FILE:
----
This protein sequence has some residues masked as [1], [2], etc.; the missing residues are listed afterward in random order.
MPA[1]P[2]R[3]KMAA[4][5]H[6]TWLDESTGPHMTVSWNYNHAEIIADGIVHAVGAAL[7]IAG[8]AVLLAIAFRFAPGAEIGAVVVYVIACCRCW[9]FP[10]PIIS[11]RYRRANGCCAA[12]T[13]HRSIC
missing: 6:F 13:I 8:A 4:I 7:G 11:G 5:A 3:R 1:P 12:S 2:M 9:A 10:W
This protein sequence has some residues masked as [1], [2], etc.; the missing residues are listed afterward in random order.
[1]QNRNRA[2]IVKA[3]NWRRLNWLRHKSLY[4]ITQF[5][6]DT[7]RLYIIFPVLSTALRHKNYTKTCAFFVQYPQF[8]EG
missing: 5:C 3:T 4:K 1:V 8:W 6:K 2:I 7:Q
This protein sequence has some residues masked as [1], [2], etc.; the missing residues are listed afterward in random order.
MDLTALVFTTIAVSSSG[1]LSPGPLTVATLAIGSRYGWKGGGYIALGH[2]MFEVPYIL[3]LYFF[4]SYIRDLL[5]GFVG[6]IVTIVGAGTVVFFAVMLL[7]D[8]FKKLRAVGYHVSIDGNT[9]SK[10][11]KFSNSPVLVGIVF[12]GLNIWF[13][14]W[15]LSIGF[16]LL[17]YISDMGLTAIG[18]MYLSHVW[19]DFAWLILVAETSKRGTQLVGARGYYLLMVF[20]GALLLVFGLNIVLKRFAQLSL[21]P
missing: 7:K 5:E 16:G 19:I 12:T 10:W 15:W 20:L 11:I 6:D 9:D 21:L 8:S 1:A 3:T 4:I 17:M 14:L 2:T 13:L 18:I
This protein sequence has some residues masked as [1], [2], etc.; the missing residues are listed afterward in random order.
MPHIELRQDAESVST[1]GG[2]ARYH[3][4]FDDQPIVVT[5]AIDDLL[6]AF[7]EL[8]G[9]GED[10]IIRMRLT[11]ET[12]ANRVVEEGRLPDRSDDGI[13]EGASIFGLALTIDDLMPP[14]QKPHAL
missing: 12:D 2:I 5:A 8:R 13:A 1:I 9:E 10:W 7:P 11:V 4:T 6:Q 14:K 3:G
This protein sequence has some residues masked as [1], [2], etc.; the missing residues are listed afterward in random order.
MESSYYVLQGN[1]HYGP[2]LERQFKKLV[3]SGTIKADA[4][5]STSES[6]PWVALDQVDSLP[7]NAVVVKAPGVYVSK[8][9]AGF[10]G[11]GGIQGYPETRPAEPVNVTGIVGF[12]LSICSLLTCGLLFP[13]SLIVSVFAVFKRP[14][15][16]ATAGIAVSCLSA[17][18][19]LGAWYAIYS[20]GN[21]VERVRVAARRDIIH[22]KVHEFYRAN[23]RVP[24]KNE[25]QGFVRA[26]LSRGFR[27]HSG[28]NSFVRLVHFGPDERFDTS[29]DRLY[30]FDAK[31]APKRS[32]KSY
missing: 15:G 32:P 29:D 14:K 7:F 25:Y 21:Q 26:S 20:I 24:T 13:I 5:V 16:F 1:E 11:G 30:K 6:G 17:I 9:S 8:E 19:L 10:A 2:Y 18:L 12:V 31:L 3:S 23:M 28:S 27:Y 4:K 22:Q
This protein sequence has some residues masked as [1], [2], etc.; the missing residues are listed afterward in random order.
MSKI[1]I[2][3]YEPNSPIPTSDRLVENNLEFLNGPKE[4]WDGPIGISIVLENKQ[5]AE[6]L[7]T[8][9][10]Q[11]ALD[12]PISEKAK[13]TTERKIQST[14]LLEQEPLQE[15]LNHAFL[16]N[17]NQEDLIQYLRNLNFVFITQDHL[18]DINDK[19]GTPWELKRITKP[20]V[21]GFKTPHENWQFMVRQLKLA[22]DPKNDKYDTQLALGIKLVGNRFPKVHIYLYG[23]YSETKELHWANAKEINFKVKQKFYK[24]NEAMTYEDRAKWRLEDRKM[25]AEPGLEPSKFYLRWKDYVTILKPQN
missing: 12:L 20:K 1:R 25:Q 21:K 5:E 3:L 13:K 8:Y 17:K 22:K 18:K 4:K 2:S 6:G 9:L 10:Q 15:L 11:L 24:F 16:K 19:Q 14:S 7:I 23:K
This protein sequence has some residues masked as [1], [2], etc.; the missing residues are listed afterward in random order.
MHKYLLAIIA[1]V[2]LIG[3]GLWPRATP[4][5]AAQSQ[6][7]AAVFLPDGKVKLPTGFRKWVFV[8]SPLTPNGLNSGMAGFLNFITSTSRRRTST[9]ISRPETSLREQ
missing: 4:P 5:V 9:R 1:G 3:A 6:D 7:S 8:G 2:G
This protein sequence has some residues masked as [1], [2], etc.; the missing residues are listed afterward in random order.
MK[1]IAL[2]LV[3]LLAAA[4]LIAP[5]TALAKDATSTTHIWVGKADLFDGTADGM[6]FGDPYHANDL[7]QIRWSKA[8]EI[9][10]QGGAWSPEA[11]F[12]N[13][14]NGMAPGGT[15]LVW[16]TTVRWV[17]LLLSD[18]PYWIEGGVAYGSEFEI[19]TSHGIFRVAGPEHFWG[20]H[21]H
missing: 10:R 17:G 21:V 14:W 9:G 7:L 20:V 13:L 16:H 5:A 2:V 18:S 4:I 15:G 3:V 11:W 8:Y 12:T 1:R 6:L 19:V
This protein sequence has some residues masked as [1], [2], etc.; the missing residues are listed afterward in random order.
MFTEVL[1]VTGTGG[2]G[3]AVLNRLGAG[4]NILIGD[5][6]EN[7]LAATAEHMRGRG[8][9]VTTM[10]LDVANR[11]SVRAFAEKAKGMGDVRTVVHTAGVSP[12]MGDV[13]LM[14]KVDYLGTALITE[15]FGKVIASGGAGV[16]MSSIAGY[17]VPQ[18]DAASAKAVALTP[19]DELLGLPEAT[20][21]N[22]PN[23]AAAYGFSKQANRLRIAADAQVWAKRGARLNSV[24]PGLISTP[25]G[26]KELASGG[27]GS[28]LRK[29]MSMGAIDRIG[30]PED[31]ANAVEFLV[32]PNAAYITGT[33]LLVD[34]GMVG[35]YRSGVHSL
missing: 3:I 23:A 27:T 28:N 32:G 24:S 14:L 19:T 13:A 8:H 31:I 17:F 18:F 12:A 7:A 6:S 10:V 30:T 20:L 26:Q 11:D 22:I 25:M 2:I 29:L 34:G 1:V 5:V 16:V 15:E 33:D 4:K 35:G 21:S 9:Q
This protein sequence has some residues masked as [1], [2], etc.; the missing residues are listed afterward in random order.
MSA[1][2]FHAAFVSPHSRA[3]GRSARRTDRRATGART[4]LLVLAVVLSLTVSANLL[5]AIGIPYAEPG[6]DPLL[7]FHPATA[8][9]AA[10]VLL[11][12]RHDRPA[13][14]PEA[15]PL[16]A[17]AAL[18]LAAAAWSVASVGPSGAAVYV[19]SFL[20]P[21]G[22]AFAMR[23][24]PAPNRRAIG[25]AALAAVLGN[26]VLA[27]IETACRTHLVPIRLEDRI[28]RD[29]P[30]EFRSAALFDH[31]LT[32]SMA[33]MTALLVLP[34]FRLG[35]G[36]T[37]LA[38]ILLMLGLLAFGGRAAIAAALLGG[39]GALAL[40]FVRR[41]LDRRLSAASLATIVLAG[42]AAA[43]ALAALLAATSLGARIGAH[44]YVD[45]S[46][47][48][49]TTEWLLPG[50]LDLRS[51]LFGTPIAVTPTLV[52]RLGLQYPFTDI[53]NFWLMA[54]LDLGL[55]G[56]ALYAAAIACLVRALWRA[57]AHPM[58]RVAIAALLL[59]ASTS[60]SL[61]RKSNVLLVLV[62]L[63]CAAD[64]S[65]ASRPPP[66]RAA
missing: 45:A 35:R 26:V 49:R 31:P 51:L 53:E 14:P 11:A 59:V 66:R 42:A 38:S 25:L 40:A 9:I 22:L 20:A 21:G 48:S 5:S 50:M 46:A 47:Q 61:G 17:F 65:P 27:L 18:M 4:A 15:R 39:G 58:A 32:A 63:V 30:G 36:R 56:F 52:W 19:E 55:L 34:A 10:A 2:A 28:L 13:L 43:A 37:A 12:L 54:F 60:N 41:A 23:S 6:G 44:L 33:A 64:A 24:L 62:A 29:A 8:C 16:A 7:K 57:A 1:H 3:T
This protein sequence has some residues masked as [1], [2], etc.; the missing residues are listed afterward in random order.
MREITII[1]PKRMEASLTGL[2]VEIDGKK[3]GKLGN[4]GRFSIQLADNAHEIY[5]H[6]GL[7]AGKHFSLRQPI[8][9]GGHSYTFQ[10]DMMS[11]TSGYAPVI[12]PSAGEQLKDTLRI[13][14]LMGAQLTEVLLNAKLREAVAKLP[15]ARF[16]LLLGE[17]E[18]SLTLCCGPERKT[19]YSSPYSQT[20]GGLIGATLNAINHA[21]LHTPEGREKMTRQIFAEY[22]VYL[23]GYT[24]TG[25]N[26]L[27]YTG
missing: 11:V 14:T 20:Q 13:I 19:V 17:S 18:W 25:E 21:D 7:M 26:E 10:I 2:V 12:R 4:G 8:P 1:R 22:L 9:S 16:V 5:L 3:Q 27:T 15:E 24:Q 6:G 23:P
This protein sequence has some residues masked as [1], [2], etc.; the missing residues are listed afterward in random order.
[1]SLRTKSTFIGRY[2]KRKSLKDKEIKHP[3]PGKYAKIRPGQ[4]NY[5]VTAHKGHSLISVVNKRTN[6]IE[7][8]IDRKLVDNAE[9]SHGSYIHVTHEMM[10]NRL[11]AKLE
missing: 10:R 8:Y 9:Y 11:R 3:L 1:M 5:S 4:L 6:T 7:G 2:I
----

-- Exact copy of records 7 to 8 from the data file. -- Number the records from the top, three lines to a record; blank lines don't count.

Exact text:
This protein sequence has some residues masked as [1], [2], etc.; the missing residues are listed afterward in random order.
MHKYLLAIIA[1]V[2]LIG[3]GLWPRATP[4][5]AAQSQ[6][7]AAVFLPDGKVKLPTGFRKWVFV[8]SPLTPNGLNSGMAGFLNFITSTSRRRTST[9]ISRPETSLREQ
missing: 4:P 5:V 9:R 1:G 3:A 6:D 7:S 8:G 2:G
This protein sequence has some residues masked as [1], [2], etc.; the missing residues are listed afterward in random order.
MK[1]IAL[2]LV[3]LLAAA[4]LIAP[5]TALAKDATSTTHIWVGKADLFDGTADGM[6]FGDPYHANDL[7]QIRWSKA[8]EI[9][10]QGGAWSPEA[11]F[12]N[13][14]NGMAPGGT[15]LVW[16]TTVRWV[17]LLLSD[18]PYWIEGGVAYGSEFEI[19]TSHGIFRVAGPEHFWG[20]H[21]H
missing: 10:R 17:G 21:V 14:W 9:G 7:L 20:V 13:L 16:H 5:A 2:V 18:S 4:I 15:G 3:V 11:W 8:Y 12:T 1:R 6:L 19:V